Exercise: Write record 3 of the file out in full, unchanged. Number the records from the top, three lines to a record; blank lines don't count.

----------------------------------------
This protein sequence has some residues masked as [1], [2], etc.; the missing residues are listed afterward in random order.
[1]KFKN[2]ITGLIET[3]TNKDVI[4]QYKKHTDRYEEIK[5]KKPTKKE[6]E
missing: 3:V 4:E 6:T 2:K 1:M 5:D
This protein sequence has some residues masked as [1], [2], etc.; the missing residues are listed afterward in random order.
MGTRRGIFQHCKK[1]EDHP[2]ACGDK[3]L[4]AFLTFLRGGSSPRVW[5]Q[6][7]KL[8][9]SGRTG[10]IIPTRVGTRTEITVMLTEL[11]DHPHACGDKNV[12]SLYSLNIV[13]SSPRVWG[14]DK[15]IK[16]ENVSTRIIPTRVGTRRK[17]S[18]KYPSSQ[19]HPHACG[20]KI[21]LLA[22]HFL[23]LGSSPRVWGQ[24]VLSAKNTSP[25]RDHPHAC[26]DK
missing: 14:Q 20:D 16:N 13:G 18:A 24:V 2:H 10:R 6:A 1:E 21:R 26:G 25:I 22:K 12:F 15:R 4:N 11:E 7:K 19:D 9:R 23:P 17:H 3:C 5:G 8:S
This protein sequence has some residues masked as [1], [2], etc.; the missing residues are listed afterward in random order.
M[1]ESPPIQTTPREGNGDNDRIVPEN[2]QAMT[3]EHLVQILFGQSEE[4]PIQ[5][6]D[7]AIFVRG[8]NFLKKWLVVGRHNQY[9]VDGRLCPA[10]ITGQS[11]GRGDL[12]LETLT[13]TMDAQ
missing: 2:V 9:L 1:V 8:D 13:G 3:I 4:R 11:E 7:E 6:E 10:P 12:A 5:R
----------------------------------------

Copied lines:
This protein sequence has some residues masked as [1], [2], etc.; the missing residues are listed afterward in random order.
M[1]ESPPIQTTPREGNGDNDRIVPEN[2]QAMT[3]EHLVQILFGQSEE[4]PIQ[5][6]D[7]AIFVRG[8]NFLKKWLVVGRHNQY[9]VDGRLCPA[10]ITGQS[11]GRGDL[12]LETLT[13]TMDAQ
missing: 2:V 9:L 1:V 8:D 13:G 3:I 4:R 11:E 7:E 6:E 10:P 12:A 5:R